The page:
Tuesday, February 12, 2013

Stop using that word: Facile

Certain words tend to catch on in the scientific literature, such as "novel", which increased exponentially in usage starting in the 1980s. One of those catchy words is one that I previously* used like candy: facile.

Chemists like to describe reactions as "facile." By that, they usually mean easily-performed, smooth, or simple. You know, not much fuss involved. And indeed, that's one of the definitions (from the OED):
adj. (1) a. That can be achieved with little effort; straightforward, easy. In later used freq. in disparaging sense: contemptibly easy. b. Of instructions, a device, etc.: easy to understand or make use of; simple. c. Of a course of action, a method, etc.: presenting few difficulties.
That is the original, historical meaning. Another (more modern) definition carries a different implication (from the Oxford Pocket Dictionary):
adj. (1) ignoring the true complexities of an issue; superficial; or (2) (of a person) having a superficial or simplistic knowledge or approach
And if you type "facile" into Google, you get this immediately:
adj. (esp. of a theory or argument) Appearing neat and comprehensive only by ignoring the true complexities of an issue; superficial
Essentially, "facile" in modern usage (last century or so) has a negative connotation. And take a look at the synonyms for facile (Oxford again):
simplistic, superficial, oversimple, oversimplified, schematic, black and white; shallow, pat, glib, slick, jejune, naive
It's interesting to note that wiktionary has a chemistry-specific entry for "facile":
(chemistry) Of a reaction or other process, taking place readily.
Of course, language is defined by usage, so maybe I'm being picky here. But why not describe procedures as "straightforward", "robust", "easily performed", or any number of other, less ambiguous descriptors? (My intuition says those terms sound too common/"blue-collar" to many academics)

When did "facile" catch on? Well, from a crude PubMed search, it looks like the late 1990s was the tipping point (incidentally, PubMed makes it way easier than SciFinder to get data on this kind of thing. Sorry, CAS). Additionally, most of these references are (not surprisingly) from synthetic organic chemistry papers. See also this description of the two meanings of the word and their historical context.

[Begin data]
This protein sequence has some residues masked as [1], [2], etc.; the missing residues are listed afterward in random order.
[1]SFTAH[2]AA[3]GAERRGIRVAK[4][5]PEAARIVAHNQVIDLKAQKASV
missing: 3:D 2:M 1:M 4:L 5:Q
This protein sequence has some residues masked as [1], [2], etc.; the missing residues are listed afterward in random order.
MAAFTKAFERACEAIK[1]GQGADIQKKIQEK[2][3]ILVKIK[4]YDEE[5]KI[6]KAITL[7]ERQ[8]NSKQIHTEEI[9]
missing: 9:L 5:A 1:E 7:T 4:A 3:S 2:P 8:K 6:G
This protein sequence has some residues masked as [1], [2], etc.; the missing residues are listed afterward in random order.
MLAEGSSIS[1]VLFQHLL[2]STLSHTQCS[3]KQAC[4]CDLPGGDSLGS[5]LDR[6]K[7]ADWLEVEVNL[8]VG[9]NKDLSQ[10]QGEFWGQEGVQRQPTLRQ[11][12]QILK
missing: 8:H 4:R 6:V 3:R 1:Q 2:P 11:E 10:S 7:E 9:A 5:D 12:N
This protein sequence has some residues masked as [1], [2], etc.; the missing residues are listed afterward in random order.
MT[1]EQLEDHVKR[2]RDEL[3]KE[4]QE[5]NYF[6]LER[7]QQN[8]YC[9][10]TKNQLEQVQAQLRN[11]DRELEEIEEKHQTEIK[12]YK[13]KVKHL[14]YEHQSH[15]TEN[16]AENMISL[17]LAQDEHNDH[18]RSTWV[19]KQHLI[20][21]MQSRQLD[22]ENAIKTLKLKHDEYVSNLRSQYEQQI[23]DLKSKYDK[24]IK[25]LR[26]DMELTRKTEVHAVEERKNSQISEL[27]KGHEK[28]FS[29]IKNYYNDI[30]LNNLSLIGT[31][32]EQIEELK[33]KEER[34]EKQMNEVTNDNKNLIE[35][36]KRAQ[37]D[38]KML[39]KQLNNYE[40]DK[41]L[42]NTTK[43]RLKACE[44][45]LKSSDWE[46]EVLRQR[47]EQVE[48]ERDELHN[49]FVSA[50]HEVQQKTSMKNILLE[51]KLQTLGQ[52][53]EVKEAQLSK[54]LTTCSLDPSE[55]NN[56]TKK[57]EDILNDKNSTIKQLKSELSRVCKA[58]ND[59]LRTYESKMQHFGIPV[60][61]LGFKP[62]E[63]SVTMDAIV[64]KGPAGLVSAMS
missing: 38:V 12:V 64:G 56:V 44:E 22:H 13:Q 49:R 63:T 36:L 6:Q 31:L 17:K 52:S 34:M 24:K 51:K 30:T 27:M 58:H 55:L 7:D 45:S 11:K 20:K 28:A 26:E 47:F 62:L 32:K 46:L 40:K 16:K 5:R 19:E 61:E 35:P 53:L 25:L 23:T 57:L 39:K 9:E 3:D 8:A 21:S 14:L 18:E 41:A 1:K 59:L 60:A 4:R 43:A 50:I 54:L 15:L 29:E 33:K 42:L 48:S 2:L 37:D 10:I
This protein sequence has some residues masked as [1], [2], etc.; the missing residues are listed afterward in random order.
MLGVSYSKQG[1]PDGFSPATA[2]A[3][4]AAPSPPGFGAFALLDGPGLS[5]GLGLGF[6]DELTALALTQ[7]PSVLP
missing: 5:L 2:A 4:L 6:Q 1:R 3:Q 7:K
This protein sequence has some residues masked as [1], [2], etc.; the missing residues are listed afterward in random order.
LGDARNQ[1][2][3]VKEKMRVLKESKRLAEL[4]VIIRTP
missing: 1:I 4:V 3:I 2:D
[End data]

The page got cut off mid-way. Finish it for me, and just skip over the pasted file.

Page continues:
The shrouded meaning of facile adds overlooked complication when authors start to invent words (after all, organic chemists are wont to derivatize things). There's a handful of examples from the literature that use "nonfacile" (which isn't even a word; go ahead, check the OED or Merriam-Webster).

Take this example from an otherwise-good trifluoroborate-preparation paper (Lennox, A.J.J., Lloyd-Jones, G.C. Angew. Chem. Int. Ed. 2012, 51(37), 9385-9388. doi: 10.1002/anie.201203930):
Replacing MeOH with diethyl ether led to co-precipitation of 2a with other potassium salts (KF/RCO2K etc.), thus making isolation of pure 2a nonfacile. Switching to MeCN kept trifluoroborate 2a in solution, but an excess of carboxylic acid (e.g. acetic or ortho-iodobenzoic acid) was still required (Scheme 2).
So if "facile" means "contemptibly easy" or "appearing neat and comprehensive only by ignoring the true complexities of an issue", what does "nonfacile" mean? Was isolation of 2a not contemptibly easy (just acceptably easy?). Did isolation merely appear difficult while really, under the surface, it was simple?

Stop using that word.

* i.e. before a reviewer pointed out the proper definition.


  1. Then there's the issue of how to pronounce facile...

  2. You, and your reviewer, are unduly hung up on the fact that “facile” has more than one definition and one of those definitions doesn’t quite fit the description of a robust, straightforward and easily performed chemical synthesis. But context is everything and if you say a reaction is “facile” nobody is going to think that you are suggesting that your reaction is superficial or possessing of a simplistic knowledge. The word “discriminate” also has multiple meanings, but when I say that I have “discriminating taste in music” everybody knows that it means I don’t listen to Justin Bieber and not that I don’t listen to Miles Davis. I would argue that “facile” is, in fact, less ambiguous than “straightforward,” “robust,” or “easily performed”, precisely because of its prevalence in the literature. While all these words technically mean more or less the same thing, “facile” has developed a connotation that implies more easily than “easily performed.” In other words, so easy a caveman (or even I) could do it. Also, facile rhymes with hassle.